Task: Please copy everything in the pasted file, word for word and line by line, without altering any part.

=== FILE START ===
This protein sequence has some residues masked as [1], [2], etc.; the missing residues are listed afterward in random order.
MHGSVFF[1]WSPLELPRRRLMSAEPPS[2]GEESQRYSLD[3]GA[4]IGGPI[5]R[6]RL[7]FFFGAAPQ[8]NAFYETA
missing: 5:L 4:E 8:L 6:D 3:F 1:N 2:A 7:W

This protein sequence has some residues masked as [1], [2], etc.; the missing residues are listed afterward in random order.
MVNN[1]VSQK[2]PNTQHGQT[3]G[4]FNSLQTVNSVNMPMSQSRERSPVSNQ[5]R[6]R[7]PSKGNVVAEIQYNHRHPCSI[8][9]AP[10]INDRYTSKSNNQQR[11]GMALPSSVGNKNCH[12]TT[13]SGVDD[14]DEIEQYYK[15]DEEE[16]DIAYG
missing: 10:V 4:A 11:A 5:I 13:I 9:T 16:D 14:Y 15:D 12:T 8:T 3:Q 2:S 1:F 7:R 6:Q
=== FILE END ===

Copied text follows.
This protein sequence has some residues masked as [1], [2], etc.; the missing residues are listed afterward in random order.
MHGSVFF[1]WSPLELPRRRLMSAEPPS[2]GEESQRYSLD[3]GA[4]IGGPI[5]R[6]RL[7]FFFGAAPQ[8]NAFYETA
missing: 5:L 4:E 8:L 6:D 3:F 1:N 2:A 7:W

This protein sequence has some residues masked as [1], [2], etc.; the missing residues are listed afterward in random order.
MVNN[1]VSQK[2]PNTQHGQT[3]G[4]FNSLQTVNSVNMPMSQSRERSPVSNQ[5]R[6]R[7]PSKGNVVAEIQYNHRHPCSI[8][9]AP[10]INDRYTSKSNNQQR[11]GMALPSSVGNKNCH[12]TT[13]SGVDD[14]DEIEQYYK[15]DEEE[16]DIAYG
missing: 10:V 4:A 11:A 5:I 13:I 9:T 16:D 14:Y 15:D 12:T 8:T 3:Q 2:S 1:F 7:R 6:Q